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For Immediate Release, April 7, 2009

Contact: Justin Augustine, Center for Biological Diversity, (415) 436-9682 x 302

Pending Logging Plans Pose Serious Climate Threat

SACRAMENTO, Calif.— The Center for Biological Diversity this week submitted comments on a proposed forest clearcut logging project, highlighting the fact that proposed timber harvest plans up for state approval in California will contribute to carbon emissions and associated global warming. The comments are the latest in a series of efforts by the Center to ensure that logging companies and the California Department of Forestry no longer ignore the significant increase in global warming emissions caused by clearcut logging.

“In spite of California's mandate to aggressively reduce greenhouse gases, logging companies have largely ignored or distorted the impacts of logging on climate change,” said Justin Augustine, a staff attorney for the Center. “Climate change is one of the greatest threats facing California, and the Department of Forestry has an obligation to ensure that California’s forests are part of the solution, not the problem.”

In December 2008, due to the failure of timber-harvest plans to even mention carbon emissions, the Center submitted its first round of comments on over 25 timber harvest plans. The comments described the serious threat of greenhouse gas emissions and climate change impacts posed by clearcutting and urged the California Department of Forestry to fully consider and analyze the carbon dioxide emissions associated with logging proposals as required by law. As a result of the comments, none of the timber harvest plans up for consideration by the state have yet been approved.

Three weeks ago, Sierra Pacific Industries, the company proposing many of these timber-harvest plans, issued a statement downplaying the carbon emissions from clearcut logging, saying that the plans have no adverse climate impact and actually produce a net carbon benefit. This is despite the fact that the company’s timber-harvest plans would clearcut thousands of acres of forest, releasing carbon dioxide from the decomposition of production waste, woody debris, stumps, and roots that would otherwise remain as carbon storage and continue sequestering carbon. Scientific studies have found that it will likely take decades before the growth of replanted trees will begin to offset the large release of carbon emitted by clearcutting.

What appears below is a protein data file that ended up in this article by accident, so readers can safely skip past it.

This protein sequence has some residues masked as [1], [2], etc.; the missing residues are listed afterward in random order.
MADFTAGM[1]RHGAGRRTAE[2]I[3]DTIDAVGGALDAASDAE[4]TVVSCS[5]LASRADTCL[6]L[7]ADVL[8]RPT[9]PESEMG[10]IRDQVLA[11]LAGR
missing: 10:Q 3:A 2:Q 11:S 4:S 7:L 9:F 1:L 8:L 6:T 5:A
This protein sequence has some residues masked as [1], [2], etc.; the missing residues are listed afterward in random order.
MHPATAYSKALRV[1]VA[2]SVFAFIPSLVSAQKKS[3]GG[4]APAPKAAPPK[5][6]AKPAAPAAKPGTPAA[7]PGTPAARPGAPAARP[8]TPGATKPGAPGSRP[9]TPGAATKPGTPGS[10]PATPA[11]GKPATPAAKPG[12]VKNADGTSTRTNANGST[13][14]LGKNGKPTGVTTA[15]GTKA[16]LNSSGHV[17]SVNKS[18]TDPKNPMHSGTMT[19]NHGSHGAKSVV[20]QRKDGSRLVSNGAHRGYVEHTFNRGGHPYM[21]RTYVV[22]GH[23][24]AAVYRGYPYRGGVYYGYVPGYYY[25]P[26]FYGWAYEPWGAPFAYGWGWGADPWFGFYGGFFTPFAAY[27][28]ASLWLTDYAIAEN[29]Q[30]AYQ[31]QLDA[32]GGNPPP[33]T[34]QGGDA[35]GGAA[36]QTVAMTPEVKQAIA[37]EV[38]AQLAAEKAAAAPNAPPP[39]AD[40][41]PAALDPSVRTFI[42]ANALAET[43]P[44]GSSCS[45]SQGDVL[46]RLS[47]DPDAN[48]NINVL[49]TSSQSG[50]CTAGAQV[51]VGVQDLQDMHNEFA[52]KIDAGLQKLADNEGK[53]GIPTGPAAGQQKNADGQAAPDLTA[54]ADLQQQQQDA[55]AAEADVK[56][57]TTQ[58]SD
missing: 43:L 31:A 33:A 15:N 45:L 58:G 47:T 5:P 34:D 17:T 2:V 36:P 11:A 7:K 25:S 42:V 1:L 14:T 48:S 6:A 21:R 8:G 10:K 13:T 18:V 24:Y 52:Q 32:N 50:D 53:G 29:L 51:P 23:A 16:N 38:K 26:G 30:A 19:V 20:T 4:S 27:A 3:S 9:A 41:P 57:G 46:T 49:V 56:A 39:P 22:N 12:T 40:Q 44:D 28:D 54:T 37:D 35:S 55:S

The California Department of Forestry is responsible for approving all timber harvesting plans on private land in California and must ensure that each proposed harvest complies with the California Environmental Quality Act. Recent guidance on the Act from the governor's Office of Planning and Research explicitly directs state agencies to quantify greenhouse gas emissions and identify ways to avoid or mitigate the emissions.

“Business as usual is no longer an option,” continued Augustine..“California’s forests offer great potential for absorbing climate-changing carbon from the atmosphere, and clearcut logging is the worst possible way to do that.”

The California Department of Forestry now has 15 working days to approve or reject the timber-harvest plan.

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